Sunday,22 July, 2018
Current issue | Issue 1143, 11 - 17 April 2013
Sunday,22 July, 2018
Issue 1143, 11 - 17 April 2013

Ahram Weekly

Social media

If you’re behind the violence, please raise your hand

“Who is responsible for the clashes and violence? Who stands to gain the most?” said Ghada Hani on her Facebook page. Hani was not the only one asking; many Egyptians on social networks stopped commenting on everyday current events and started instead to debate who wanted Egypt to be unstable: foreign powers or domestic forces, and why.
Abdallah Amr argued that the Muslim Brotherhood wants to brainwash the Egyptian people and persuade them that there is a conspiracy against the country and that the Brotherhood understands the dangers of this conspiracy and can protect the country from it.
“They teach their fellows in the MB that Islam is in danger and train them to spend all their life fighting the non-Islamists. Now they want all Egyptians to be like them, but they cannot do it,” Amr said.
Rana Gaber believes that the MB is implementing a foreign agenda in Egypt to implement a universal agenda.
“Now we are serving the interests of Hamas, Qatar and Iran and our national security is in danger and our borders have been infiltrated. I do not feel safe in this country anymore,” Gaber said.
Mohamed Amir asked why the military, followed by Mohamed Morsi, withholds information about “the third party” which they consistently accuse of being behind all this security instability.
“Every day they tell us that there are foreign and internal powers which seek to destabilise Egypt,” Amir wrote. “Why don’t they reveal information about it or fight it?”

Syrian refugees expose racism in Egypt

Ahmed Awadallah discusses in his blog “Rebel with a Case” the Egyptian perception of the increase in Egypt of Syrian refugees who have fled the bloody uprising against the regime of Bashar Al-Assad.

“A refugee is a person who fled their country for fear of prosecution, conflict, disaster, etc. Syrians have been fleeing the violence to neighbouring countries.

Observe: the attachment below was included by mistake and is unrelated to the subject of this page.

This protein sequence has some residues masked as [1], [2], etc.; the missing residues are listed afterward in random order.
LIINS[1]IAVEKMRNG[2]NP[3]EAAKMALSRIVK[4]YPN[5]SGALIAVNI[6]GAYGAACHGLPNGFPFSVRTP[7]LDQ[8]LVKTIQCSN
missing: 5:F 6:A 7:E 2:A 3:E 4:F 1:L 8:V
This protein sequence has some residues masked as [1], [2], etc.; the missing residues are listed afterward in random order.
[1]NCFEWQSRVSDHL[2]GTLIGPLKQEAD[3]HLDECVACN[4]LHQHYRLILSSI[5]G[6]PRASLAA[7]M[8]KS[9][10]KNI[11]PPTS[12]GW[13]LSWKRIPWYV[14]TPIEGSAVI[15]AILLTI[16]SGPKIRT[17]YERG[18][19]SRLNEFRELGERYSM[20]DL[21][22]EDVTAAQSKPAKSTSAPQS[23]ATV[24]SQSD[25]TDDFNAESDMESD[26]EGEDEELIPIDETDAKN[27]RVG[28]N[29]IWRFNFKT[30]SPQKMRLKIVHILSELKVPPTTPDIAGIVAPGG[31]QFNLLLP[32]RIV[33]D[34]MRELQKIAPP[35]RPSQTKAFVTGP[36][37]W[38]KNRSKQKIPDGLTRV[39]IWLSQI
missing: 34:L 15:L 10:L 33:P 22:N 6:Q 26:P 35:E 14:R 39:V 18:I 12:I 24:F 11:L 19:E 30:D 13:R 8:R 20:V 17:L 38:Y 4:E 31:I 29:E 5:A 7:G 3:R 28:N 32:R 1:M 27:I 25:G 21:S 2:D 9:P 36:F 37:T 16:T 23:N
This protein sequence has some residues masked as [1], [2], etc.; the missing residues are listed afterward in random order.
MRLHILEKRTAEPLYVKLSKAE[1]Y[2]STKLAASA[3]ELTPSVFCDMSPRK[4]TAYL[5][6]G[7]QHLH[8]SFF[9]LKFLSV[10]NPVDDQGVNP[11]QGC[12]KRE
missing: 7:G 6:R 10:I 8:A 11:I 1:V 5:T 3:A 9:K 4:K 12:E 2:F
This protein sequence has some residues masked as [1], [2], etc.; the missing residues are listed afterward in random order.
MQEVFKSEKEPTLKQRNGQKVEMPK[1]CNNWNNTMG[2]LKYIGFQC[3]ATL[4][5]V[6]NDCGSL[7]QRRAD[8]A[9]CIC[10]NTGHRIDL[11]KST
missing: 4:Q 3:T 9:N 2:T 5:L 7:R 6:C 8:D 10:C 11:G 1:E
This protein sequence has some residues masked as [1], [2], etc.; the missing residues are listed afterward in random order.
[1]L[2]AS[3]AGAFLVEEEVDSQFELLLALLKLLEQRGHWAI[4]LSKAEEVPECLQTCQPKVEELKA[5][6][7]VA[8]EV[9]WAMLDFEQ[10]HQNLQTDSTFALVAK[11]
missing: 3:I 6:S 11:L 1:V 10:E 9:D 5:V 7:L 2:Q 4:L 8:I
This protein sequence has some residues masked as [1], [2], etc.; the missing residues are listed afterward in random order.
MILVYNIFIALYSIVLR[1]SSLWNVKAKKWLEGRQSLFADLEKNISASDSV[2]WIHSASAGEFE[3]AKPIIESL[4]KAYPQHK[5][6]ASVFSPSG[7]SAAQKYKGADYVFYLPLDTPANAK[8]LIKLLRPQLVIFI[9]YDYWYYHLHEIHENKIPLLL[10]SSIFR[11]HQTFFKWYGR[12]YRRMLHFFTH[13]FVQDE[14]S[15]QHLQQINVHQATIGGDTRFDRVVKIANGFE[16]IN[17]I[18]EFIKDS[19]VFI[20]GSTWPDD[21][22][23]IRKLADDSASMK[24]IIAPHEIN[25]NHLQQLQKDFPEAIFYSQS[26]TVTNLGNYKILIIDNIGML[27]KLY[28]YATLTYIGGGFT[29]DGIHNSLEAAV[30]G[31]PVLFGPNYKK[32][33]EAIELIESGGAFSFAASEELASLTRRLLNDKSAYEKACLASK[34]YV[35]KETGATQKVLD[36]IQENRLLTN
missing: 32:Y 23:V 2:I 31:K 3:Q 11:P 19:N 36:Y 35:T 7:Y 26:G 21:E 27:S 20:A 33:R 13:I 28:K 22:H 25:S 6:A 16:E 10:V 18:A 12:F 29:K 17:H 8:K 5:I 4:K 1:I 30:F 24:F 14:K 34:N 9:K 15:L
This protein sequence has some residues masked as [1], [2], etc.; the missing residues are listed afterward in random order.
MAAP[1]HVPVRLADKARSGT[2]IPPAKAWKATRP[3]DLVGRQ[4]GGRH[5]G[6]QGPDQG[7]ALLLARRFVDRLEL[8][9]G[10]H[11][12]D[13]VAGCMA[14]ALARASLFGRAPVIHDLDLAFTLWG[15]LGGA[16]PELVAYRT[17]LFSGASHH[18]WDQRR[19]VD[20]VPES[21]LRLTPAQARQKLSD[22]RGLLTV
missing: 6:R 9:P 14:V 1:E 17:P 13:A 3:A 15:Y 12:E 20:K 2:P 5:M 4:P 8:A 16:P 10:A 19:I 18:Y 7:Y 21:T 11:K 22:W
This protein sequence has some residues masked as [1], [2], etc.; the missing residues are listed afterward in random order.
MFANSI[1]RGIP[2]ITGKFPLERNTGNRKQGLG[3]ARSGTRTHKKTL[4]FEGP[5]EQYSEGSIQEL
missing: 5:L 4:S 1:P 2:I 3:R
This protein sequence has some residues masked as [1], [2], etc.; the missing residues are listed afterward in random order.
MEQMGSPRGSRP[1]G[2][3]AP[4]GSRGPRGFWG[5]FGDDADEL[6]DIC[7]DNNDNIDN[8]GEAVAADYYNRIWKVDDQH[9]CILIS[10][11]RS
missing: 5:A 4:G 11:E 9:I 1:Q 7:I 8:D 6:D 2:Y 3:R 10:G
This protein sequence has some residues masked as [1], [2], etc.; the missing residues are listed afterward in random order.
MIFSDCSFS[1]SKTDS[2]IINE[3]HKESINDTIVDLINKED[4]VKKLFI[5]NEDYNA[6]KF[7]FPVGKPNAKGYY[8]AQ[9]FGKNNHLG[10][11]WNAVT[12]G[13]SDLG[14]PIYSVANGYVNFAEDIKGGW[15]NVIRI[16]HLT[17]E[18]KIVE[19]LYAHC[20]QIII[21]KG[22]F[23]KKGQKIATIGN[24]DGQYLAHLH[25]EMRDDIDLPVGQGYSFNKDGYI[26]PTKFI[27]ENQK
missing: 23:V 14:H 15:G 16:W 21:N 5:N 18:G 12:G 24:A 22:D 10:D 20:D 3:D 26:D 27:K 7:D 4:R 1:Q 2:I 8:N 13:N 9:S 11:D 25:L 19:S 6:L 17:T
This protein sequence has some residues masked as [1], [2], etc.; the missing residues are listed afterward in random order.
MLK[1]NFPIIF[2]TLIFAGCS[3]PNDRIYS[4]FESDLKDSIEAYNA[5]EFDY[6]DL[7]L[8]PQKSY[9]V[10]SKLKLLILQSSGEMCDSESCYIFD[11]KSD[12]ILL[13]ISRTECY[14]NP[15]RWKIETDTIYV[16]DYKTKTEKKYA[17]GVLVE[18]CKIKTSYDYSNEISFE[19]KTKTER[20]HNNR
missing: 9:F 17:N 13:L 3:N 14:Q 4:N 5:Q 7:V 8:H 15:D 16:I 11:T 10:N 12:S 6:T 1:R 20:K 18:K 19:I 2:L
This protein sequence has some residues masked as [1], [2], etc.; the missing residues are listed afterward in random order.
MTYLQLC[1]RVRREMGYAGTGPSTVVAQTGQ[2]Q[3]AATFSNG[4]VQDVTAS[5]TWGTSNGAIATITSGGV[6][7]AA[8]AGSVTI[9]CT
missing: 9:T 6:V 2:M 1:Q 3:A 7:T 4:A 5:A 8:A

The response to Syrian refugees has shown Egyptian chivalry towards Syrians as well as deeply held racism against migrants from African origins like Sudan. There are many examples that support my argument:

First: numerous civil society groups have stepped in to assist Syrians whether with medicine, food or shelter. Most of these groups have not done the same for African refugees who get limited access to aid.

Second: while this closed aid system of African refugees limits their integration into Egyptian society, Syrians find it relatively easy to access various service providers alongside other Egyptians, facilitating their integration into the community.

Third: African refugees report racist slurs and comments on the Egyptian street every day. This comes in addition to persistent police harassment and abuse. While one cannot claim that life has been easy for Syrians here, their situation is significantly different. I recall the brutal massacre of Sudanese refugees in Mustafa Mahmoud square in 2005 when security forces violently broke up their protests in front of a UN refugee agency office, killing dozens of protesters including women, children and the elderly.

Fourth: what African migrants go through on a daily basis is not limited to them; it is also an ordinary occurrence with Egyptian Nubians. Their dark skin is easily seen as a reason to immediately perceive them as non-Egyptians, as many report that people usually assume they’re Sudanese or African-Americans.

Fifth: women refugees from African origins typically find it more difficult as sexual harassment is combined with racism. Since a big part of African refugee women work as maids, they face the long litany of exploitation domestic workers usually face whether sexual or otherwise.

We all know that sexual violence is not limited to any certain gender or race. There have been an increasing number of reports of exploitation of African women married off without their consent in order to get her family supported by the husband.

Also, the issue definitely runs deeper than this. The historic relationship with Syria makes us see Syrians in a special light. This is at odds with the African relationships which once were strong but deteriorated steadily particularly after Mubarak’s assassination attempt in Addis Ababa. In any case, our society continues to be in deep denial about this problem, hindering any action to be taken in this regard.”


“If Morsi can stop this sectarian clash and didn’t, then he shouldn’t be president. And if Morsi cannot stop this then he shouldn’t be president.” @Iyad El-Baghdadi

“Morsi plunged Egypt into chaos to pass a sorry constitution; we witness the daily realisation of chaos in events such as yesterday’s.” @Salama Moussa

“More than ever, I am proud to be an Egyptian woman and I know Morsi is going down in no small part thanks to Egypt’s women.” @Nagla Rizk

“It will be remembered that the Coptic Cathedral was attacked under Muslim Brotherhood rule.” @Wael Eskandar

“The greatness of the people of Egypt is that they’re in the process of laughing Morsi and the Brotherhood out of office.” @Mona Eltahawy

“Why isn’t anyone taking Morsi to court yet? He committed the same crimes that Mubarak is jailed for. This must be done.” @Alfred Raouf


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